Image of hand pointing to the word Automation

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A study by Lopez Research found that 80% of organizations are looking to embrace and expand automation efforts in 2022. Today, market leaders are also using artificial intelligence to automate processes, find patterns in data and model outcomes of various actions.

There are many definitions of automation; not all are considered artificial intelligence. Automation describes a wide range of technologies that reduce human intervention in processes. These solutions range from more basic automation, such as robotic process automation, that uses scripts to emulate human processes, such as extracting data, filling in forms, and moving files. Many companies started with robotic process automation, but the automation field is much more comprehensive than this. At the higher end of the practice, automation extends to using artificial intelligence to understand and react to conditions with minimal human intervention.

I recently had several conversations with NTT DATA about intelligent automation, including an interview for the AI with Maribel Lopez (AI with ML) podcast that you can listen to here. A key takeaway from my conversations with the company is that there’s no one-size-fits-all approach to adopting automation. Organizations can use automation to help alleviate the impact of labor shortages by reducing human intervention for repetitive tasks. Still, in other cases, you may want more advanced AI-enhanced automation that streamlines alerts and suggests subsequent actions. For example, AI-enhanced network management may assess a variety of alerts, define which alerts are the most serious, and suggest network configuration changes to remediate an issue. A company can even set these solutions to make changes, if desired, automatically. My other takeaways are as follows:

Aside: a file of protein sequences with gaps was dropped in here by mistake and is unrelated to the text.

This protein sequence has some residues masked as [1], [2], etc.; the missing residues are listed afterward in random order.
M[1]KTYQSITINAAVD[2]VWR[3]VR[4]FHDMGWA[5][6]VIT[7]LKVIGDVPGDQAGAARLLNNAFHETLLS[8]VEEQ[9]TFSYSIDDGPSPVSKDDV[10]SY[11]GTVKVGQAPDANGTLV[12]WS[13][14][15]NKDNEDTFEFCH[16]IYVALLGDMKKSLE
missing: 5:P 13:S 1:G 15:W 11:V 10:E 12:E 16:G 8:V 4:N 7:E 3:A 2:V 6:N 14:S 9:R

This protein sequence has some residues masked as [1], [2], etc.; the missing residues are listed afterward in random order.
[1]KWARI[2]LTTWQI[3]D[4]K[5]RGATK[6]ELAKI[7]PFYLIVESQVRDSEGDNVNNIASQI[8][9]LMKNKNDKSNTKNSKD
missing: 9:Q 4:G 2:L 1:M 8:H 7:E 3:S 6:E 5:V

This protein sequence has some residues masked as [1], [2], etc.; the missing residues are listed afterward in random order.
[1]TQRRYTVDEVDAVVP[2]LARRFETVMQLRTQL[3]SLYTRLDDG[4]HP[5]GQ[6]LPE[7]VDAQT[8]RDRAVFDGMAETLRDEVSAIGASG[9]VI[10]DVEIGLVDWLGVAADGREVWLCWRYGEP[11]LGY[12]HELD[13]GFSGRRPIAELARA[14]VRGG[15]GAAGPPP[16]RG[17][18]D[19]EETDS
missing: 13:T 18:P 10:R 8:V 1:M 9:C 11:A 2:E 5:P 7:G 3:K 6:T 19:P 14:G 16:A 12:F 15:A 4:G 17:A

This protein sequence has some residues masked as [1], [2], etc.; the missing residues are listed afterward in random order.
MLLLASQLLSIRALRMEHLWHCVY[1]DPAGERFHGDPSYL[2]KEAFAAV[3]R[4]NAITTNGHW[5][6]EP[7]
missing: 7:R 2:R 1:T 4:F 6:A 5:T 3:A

1. Focus on the problem, not the technologies.
NTT DATA shared that a company needs to define the problem it’s trying to solve before the firm can successfully design a technology plan. It said, “We don’t define automation as technology. Automation is a set of tools and techniques to solve a business problem. We’re not looking for Robotic Process Automation (RPA), chatbot, machine learning, or IoT opportunities. (Instead), let’s first try and understand what we’re trying to solve and figure out if automation is the right solution.”

2. Map automation to business key performance indicators.
There are many areas where automation can assist the business. How do you decide where to start? NTT DATA spoke of mapping projects back to one of the three big levers of creating business value within a company. Does it help you grow revenue, optimize costs, or reduce organizational stress? These are the three major drivers of enterprise transformation for every type of company.

As I work with IT leaders on defining areas where automation can significantly move the needle on business value, I’ve discovered these projects often require a more significant process transformation. Most companies struggle with the process reinvention aspect of automation but automating an inefficient process won’t yield the best results. A company should streamline the workflow first, then automate necessary but routine functions. For example, credit checks within a mortgage application process are easy to automate, but if there are five unnecessary steps before the credit check, automating a single aspect of the process will have minimal impact. The company can still achieve the benefits of automation by focusing on several “quick wins” where they can rapidly demonstrate the value of automation

3. What gets measured gets improved.